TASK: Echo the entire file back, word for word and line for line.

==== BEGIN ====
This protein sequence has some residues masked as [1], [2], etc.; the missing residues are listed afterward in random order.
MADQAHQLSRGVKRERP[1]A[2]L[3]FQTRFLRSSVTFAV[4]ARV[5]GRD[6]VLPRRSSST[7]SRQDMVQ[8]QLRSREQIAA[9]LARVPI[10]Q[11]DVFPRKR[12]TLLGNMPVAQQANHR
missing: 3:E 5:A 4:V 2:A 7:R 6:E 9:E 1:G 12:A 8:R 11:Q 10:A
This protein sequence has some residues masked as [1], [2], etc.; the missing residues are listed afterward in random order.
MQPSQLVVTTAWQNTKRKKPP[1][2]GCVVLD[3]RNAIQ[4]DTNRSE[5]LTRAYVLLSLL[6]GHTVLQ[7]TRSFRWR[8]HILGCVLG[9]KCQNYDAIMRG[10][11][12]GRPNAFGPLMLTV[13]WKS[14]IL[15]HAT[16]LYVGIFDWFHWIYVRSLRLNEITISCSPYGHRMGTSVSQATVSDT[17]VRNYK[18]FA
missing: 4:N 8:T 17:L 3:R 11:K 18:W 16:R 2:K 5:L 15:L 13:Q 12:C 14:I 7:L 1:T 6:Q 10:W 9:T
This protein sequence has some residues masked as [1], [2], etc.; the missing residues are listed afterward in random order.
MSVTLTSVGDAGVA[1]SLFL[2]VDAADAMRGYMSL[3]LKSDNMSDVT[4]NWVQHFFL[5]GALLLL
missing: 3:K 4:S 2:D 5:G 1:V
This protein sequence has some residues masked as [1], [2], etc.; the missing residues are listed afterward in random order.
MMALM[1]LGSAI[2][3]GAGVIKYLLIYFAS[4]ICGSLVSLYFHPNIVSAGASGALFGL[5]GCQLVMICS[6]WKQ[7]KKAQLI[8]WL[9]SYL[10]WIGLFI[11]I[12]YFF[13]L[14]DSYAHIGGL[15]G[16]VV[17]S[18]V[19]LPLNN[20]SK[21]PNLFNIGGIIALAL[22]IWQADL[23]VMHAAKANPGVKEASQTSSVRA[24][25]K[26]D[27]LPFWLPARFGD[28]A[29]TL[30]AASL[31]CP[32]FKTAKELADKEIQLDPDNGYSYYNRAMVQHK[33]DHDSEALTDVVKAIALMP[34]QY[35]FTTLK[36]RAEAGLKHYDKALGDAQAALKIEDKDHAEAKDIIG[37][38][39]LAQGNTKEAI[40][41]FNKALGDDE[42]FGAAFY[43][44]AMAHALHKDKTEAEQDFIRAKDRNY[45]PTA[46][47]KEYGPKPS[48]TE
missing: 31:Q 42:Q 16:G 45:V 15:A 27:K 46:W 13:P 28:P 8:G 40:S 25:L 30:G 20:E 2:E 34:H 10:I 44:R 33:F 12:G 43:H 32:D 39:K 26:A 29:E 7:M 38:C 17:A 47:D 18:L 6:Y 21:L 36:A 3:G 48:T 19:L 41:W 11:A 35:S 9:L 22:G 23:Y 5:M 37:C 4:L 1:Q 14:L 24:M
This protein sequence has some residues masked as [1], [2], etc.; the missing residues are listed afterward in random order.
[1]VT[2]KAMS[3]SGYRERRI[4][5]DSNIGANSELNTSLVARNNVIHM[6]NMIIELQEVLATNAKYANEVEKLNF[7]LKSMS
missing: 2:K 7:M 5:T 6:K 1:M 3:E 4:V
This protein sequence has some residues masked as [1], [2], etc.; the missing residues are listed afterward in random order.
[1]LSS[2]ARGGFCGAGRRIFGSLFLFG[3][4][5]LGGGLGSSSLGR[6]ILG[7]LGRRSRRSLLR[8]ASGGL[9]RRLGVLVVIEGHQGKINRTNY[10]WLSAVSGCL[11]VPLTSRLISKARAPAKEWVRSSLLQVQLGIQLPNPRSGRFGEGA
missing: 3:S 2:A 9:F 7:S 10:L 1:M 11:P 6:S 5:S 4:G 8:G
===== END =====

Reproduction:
This protein sequence has some residues masked as [1], [2], etc.; the missing residues are listed afterward in random order.
MADQAHQLSRGVKRERP[1]A[2]L[3]FQTRFLRSSVTFAV[4]ARV[5]GRD[6]VLPRRSSST[7]SRQDMVQ[8]QLRSREQIAA[9]LARVPI[10]Q[11]DVFPRKR[12]TLLGNMPVAQQANHR
missing: 3:E 5:A 4:V 2:A 7:R 6:E 9:E 1:G 12:A 8:R 11:Q 10:A
This protein sequence has some residues masked as [1], [2], etc.; the missing residues are listed afterward in random order.
MQPSQLVVTTAWQNTKRKKPP[1][2]GCVVLD[3]RNAIQ[4]DTNRSE[5]LTRAYVLLSLL[6]GHTVLQ[7]TRSFRWR[8]HILGCVLG[9]KCQNYDAIMRG[10][11][12]GRPNAFGPLMLTV[13]WKS[14]IL[15]HAT[16]LYVGIFDWFHWIYVRSLRLNEITISCSPYGHRMGTSVSQATVSDT[17]VRNYK[18]FA
missing: 4:N 8:T 17:L 3:R 11:K 18:W 16:R 2:K 5:L 15:L 13:Q 12:C 14:I 7:L 1:T 6:Q 10:W 9:T
This protein sequence has some residues masked as [1], [2], etc.; the missing residues are listed afterward in random order.
MSVTLTSVGDAGVA[1]SLFL[2]VDAADAMRGYMSL[3]LKSDNMSDVT[4]NWVQHFFL[5]GALLLL
missing: 3:K 4:S 2:D 5:G 1:V
This protein sequence has some residues masked as [1], [2], etc.; the missing residues are listed afterward in random order.
MMALM[1]LGSAI[2][3]GAGVIKYLLIYFAS[4]ICGSLVSLYFHPNIVSAGASGALFGL[5]GCQLVMICS[6]WKQ[7]KKAQLI[8]WL[9]SYL[10]WIGLFI[11]I[12]YFF[13]L[14]DSYAHIGGL[15]G[16]VV[17]S[18]V[19]LPLNN[20]SK[21]PNLFNIGGIIALAL[22]IWQADL[23]VMHAAKANPGVKEASQTSSVRA[24][25]K[26]D[27]LPFWLPARFGD[28]A[29]TL[30]AASL[31]CP[32]FKTAKELADKEIQLDPDNGYSYYNRAMVQHK[33]DHDSEALTDVVKAIALMP[34]QY[35]FTTLK[36]RAEAGLKHYDKALGDAQAALKIEDKDHAEAKDIIG[37][38][39]LAQGNTKEAI[40][41]FNKALGDDE[42]FGAAFY[43][44]AMAHALHKDKTEAEQDFIRAKDRNY[45]PTA[46][47]KEYGPKPS[48]TE
missing: 31:Q 42:Q 16:G 45:V 15:A 27:K 46:W 13:P 28:P 8:G 40:S 25:L 30:G 20:E 2:E 34:H 10:I 44:R 33:F 12:G 43:H 32:D 39:K 26:A 29:E 7:M 38:C 17:A 47:D 18:L 6:Y 21:L 36:A 3:G 48:T 19:L 41:W 11:A 35:S 9:L 22:G 23:Y 5:M 37:C 4:L 1:Q 14:L 24:M
This protein sequence has some residues masked as [1], [2], etc.; the missing residues are listed afterward in random order.
[1]VT[2]KAMS[3]SGYRERRI[4][5]DSNIGANSELNTSLVARNNVIHM[6]NMIIELQEVLATNAKYANEVEKLNF[7]LKSMS
missing: 2:K 7:M 5:T 6:K 1:M 3:E 4:V
This protein sequence has some residues masked as [1], [2], etc.; the missing residues are listed afterward in random order.
[1]LSS[2]ARGGFCGAGRRIFGSLFLFG[3][4][5]LGGGLGSSSLGR[6]ILG[7]LGRRSRRSLLR[8]ASGGL[9]RRLGVLVVIEGHQGKINRTNY[10]WLSAVSGCL[11]VPLTSRLISKARAPAKEWVRSSLLQVQLGIQLPNPRSGRFGEGA
missing: 3:S 2:A 9:F 7:S 10:L 1:M 11:P 6:S 5:S 4:G 8:G